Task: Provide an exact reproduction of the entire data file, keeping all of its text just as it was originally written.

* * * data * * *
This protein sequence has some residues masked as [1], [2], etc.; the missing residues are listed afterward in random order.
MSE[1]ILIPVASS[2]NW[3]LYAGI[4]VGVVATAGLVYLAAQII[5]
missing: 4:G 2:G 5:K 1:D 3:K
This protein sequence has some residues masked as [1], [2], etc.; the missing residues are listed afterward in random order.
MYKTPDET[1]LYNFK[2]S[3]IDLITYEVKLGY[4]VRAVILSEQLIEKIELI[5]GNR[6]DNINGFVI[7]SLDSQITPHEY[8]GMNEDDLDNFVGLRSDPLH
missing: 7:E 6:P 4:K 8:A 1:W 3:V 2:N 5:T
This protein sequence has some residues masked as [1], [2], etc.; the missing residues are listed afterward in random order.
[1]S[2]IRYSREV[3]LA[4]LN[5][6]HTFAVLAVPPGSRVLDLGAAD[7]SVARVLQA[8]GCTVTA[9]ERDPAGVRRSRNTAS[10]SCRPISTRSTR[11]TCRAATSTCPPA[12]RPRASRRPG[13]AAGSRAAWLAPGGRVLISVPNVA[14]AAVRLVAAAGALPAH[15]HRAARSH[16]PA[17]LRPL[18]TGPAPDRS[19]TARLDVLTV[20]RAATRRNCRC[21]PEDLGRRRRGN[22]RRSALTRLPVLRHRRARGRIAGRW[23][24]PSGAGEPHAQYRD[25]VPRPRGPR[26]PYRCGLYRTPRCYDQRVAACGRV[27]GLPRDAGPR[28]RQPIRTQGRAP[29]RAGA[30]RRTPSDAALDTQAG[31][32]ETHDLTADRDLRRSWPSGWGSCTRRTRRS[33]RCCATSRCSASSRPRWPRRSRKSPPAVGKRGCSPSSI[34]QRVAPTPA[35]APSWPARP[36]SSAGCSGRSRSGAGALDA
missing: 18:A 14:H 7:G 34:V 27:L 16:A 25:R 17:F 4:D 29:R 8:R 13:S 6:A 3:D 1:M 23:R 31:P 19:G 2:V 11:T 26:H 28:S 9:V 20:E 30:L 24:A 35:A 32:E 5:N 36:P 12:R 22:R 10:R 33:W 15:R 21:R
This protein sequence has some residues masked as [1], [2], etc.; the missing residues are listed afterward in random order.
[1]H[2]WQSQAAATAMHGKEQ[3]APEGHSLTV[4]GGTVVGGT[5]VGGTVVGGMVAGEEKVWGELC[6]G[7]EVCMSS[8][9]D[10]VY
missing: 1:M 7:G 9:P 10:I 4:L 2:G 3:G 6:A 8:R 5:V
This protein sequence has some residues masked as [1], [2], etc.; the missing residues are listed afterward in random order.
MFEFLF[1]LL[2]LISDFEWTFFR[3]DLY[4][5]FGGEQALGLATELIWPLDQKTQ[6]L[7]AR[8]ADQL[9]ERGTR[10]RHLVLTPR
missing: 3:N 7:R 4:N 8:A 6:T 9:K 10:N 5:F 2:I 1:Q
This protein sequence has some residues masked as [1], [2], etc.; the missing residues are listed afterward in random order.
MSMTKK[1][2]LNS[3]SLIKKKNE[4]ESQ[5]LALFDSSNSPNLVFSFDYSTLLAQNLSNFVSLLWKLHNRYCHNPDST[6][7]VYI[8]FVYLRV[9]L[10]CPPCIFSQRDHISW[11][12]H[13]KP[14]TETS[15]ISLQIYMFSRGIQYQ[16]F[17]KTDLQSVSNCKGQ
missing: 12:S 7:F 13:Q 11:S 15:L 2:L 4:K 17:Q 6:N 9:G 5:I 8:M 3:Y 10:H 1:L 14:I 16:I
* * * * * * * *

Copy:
This protein sequence has some residues masked as [1], [2], etc.; the missing residues are listed afterward in random order.
MSE[1]ILIPVASS[2]NW[3]LYAGI[4]VGVVATAGLVYLAAQII[5]
missing: 4:G 2:G 5:K 1:D 3:K
This protein sequence has some residues masked as [1], [2], etc.; the missing residues are listed afterward in random order.
MYKTPDET[1]LYNFK[2]S[3]IDLITYEVKLGY[4]VRAVILSEQLIEKIELI[5]GNR[6]DNINGFVI[7]SLDSQITPHEY[8]GMNEDDLDNFVGLRSDPLH
missing: 7:E 6:P 4:K 8:A 1:W 3:V 2:N 5:T
This protein sequence has some residues masked as [1], [2], etc.; the missing residues are listed afterward in random order.
[1]S[2]IRYSREV[3]LA[4]LN[5][6]HTFAVLAVPPGSRVLDLGAAD[7]SVARVLQA[8]GCTVTA[9]ERDPAGVRRSRNTAS[10]SCRPISTRSTR[11]TCRAATSTCPPA[12]RPRASRRPG[13]AAGSRAAWLAPGGRVLISVPNVA[14]AAVRLVAAAGALPAH[15]HRAARSH[16]PA[17]LRPL[18]TGPAPDRS[19]TARLDVLTV[20]RAATRRNCRC[21]PEDLGRRRRGN[22]RRSALTRLPVLRHRRARGRIAGRW[23][24]PSGAGEPHAQYRD[25]VPRPRGPR[26]PYRCGLYRTPRCYDQRVAACGRV[27]GLPRDAGPR[28]RQPIRTQGRAP[29]RAGA[30]RRTPSDAALDTQAG[31][32]ETHDLTADRDLRRSWPSGWGSCTRRTRRS[33]RCCATSRCSASSRPRWPRRSRKSPPAVGKRGCSPSSI[34]QRVAPTPA[35]APSWPARP[36]SSAGCSGRSRSGAGALDA
missing: 18:A 14:H 7:G 34:V 27:L 16:A 25:R 17:F 4:D 29:R 8:R 13:S 6:A 3:D 1:M 23:R 31:P 19:G 2:V 11:T 26:H 28:S 9:V 20:E 30:L 24:A 35:A 32:E 5:N 36:P 12:R 22:R 10:R 33:W 15:R 21:R
This protein sequence has some residues masked as [1], [2], etc.; the missing residues are listed afterward in random order.
[1]H[2]WQSQAAATAMHGKEQ[3]APEGHSLTV[4]GGTVVGGT[5]VGGTVVGGMVAGEEKVWGELC[6]G[7]EVCMSS[8][9]D[10]VY
missing: 1:M 7:G 9:P 10:I 4:L 2:G 3:G 6:A 8:R 5:V
This protein sequence has some residues masked as [1], [2], etc.; the missing residues are listed afterward in random order.
MFEFLF[1]LL[2]LISDFEWTFFR[3]DLY[4][5]FGGEQALGLATELIWPLDQKTQ[6]L[7]AR[8]ADQL[9]ERGTR[10]RHLVLTPR
missing: 3:N 7:R 4:N 8:A 6:T 9:K 10:N 5:F 2:I 1:Q
This protein sequence has some residues masked as [1], [2], etc.; the missing residues are listed afterward in random order.
MSMTKK[1][2]LNS[3]SLIKKKNE[4]ESQ[5]LALFDSSNSPNLVFSFDYSTLLAQNLSNFVSLLWKLHNRYCHNPDST[6][7]VYI[8]FVYLRV[9]L[10]CPPCIFSQRDHISW[11][12]H[13]KP[14]TETS[15]ISLQIYMFSRGIQYQ[16]F[17]KTDLQSVSNCKGQ
missing: 12:S 7:F 13:Q 11:S 15:L 2:L 4:K 17:Q 6:N 9:G 5:I 8:M 3:Y 10:H 1:L 14:I 16:I